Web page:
What a great citrus season we have had over the past couple of months – the variety, taste and eating quality has been excellent! Now that we are moving into the second half of April, many of the varieties are winding down fast.
The grapefruit from Florida and Texas is still outstanding, as are the other citrus varieties; but this will not last much longer. Three-pound bags of late-season Nugget mandarins are set to arrive next week. This fruit is grown and packed by the same growers that brought us the Sumo Mandarins – which we all loved and that we have to wait another year to get!
First-of-the-season Washington asparagus arrives this week and this year’s early harvest seems to be sweeter than ever. There is still asparagus in the market from both Mexico and California, but in keeping with our commitment to move closer to home as the seasons unfold, we have made the move north. We are working with Columbia Valley growers for our asparagus – the same growers who produce our Washington-grown pickled asparagus and green beans, which customers have loved. Hopefully, as the Northwest growing season progresses, Mother Nature will cooperate and we’ll be able to bring you some special values on those in the coming weeks.
Vidalia sweet onions arrive this coming week – a clear sign that summer is just around the corner. Vidalias are a variety of onion accidentally discovered in the 1930s in Georgia, where they are now the official state vegetable, and they’re celebrated by chefs as sweet, flavorful, and mild. These onions are even protected by the federal government, and legally, they can only be grown in a 20-county region of Southern Georgia (people do try to get around the law, and people are caught – in 2001 a Florida produce company was fined $400,000 for putting Vidalia labels on Peruvian onions).
Speaking of around the corner, apricots and apriums are expected to start around the first of May.
Fresh blueberries are in transition from Mexico to California as we speak. They’ll be on our “Big Board Buys” April 17-23 – along with giant Castroville green globe artichokes. These are the largest artichokes available for the 2013 season. Don’t miss out – artichokes are expected to start decreasing in size by the first week of May.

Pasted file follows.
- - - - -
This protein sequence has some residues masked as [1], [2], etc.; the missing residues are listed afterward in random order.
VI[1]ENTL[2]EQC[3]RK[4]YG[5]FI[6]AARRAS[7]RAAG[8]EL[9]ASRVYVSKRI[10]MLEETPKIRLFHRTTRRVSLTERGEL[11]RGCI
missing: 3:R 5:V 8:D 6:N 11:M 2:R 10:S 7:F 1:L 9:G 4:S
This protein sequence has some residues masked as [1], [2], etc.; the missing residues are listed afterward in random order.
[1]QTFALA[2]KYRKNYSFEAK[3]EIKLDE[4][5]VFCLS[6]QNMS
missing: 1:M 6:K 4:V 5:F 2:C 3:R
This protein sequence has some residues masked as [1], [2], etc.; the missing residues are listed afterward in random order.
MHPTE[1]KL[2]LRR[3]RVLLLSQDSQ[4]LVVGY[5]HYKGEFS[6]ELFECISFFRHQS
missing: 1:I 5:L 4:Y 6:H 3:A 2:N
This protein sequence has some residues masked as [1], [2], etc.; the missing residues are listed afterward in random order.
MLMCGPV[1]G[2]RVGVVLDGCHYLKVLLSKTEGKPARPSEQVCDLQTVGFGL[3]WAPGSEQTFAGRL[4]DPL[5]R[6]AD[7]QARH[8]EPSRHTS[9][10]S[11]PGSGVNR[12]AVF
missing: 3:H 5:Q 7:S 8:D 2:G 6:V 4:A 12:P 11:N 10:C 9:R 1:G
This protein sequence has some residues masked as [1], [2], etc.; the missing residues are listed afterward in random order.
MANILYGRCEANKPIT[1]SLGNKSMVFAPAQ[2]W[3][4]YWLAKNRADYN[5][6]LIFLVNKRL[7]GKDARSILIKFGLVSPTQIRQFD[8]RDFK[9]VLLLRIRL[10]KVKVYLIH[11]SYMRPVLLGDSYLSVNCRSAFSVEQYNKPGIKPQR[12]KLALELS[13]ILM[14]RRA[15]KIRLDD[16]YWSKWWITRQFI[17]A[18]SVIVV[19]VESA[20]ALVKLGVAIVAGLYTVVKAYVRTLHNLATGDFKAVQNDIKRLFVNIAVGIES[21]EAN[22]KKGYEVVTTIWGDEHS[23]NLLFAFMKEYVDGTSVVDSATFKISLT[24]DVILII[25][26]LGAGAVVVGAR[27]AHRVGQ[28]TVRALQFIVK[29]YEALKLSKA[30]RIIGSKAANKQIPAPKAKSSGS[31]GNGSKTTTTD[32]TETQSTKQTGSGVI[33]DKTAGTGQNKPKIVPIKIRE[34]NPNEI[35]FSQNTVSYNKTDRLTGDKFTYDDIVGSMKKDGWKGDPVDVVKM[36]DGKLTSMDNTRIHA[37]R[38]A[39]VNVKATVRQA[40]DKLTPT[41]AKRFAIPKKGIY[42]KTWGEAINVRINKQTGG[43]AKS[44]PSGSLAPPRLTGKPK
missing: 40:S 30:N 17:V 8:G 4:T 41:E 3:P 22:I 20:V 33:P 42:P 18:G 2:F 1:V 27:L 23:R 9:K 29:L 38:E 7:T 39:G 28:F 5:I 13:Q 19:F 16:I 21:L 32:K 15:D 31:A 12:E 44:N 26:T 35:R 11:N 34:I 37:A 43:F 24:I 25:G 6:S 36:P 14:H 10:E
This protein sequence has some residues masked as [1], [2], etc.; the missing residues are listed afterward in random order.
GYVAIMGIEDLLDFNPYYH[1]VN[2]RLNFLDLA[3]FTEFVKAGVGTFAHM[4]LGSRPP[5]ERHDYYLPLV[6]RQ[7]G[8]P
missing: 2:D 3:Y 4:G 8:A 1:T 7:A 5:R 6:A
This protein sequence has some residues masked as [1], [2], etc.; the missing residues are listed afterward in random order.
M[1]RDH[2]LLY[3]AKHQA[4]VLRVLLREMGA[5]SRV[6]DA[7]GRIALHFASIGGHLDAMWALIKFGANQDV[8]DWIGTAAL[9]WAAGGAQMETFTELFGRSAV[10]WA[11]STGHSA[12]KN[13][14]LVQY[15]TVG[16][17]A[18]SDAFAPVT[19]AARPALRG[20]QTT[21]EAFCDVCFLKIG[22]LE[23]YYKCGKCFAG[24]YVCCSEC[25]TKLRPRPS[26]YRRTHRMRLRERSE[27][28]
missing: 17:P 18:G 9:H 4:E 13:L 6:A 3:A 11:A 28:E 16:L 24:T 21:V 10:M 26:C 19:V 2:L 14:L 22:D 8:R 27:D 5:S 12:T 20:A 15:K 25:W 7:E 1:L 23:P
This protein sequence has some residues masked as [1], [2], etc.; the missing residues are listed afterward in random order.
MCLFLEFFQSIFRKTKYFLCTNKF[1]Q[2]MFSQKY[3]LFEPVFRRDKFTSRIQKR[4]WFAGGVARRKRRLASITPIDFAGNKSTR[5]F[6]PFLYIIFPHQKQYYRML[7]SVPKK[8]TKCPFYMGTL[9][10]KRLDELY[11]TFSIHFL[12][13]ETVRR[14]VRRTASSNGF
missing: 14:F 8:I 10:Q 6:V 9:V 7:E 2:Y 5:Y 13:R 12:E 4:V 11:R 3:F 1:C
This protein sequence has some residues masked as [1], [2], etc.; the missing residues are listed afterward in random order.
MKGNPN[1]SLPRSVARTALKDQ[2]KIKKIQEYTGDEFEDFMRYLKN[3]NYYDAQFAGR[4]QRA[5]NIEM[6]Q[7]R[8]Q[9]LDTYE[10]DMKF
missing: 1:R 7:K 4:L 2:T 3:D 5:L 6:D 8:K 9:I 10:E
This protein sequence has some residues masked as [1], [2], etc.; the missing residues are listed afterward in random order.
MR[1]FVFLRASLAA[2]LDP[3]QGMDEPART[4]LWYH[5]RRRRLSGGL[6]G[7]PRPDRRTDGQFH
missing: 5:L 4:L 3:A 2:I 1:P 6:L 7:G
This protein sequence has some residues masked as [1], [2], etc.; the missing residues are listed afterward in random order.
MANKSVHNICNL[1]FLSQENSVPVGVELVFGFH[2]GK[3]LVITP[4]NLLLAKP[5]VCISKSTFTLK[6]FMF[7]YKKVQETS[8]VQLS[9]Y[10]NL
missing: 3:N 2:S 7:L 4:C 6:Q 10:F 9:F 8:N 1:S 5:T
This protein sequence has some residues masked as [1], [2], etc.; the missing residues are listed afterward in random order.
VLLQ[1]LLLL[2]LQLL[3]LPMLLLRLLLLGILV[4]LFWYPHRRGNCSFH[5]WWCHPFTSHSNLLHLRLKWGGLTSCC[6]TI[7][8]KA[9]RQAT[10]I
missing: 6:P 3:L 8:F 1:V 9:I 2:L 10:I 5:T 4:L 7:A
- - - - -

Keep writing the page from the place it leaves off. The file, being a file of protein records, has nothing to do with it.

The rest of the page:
California’s new crop of sweet corn has started in a small way. We expect it to ramp up by the first week of May, allowing us to procure enough that we can offer a special value. And speaking of ramping up – ramps! These increasingly popular perennial wild onions (or some call them wild leeks) smell strongly of garlic, and are found in wooded areas across eastern North America, from South Carolina to Canada. Both the white stalks and broad green leaves are edible, and are used in a lot of Southern cooking. But they’re of particular significance to the people of Appalachia, where they’re commonly fried with potatoes in bacon fat, or scrambled with eggs, pickled, used in soups or used with other foods in place of onions and garlic.
Ramps are available as we speak, but they are undersized and immature due to the cool spring weather on the East Coast. So, we’ve elected to hold off for a bit longer and let the crop come into its own.
Last but not least, Pristine green seedless grapes arrive late this coming week. Pristine is a trademark for a new and unique late-season green seedless table grape developed via cross-breeding in Central California. It’s an unusually large grape with a good shelf life, and a unique flavor that has been described as starting with a touch of vanilla and ending with a Granny Smith apple.
I just call it jumbo-sized, very sweet and crunchy! Some of you may remember them from last year. This variety is short lived but a clear sign that the imported grape season is at its end.
Have a great week,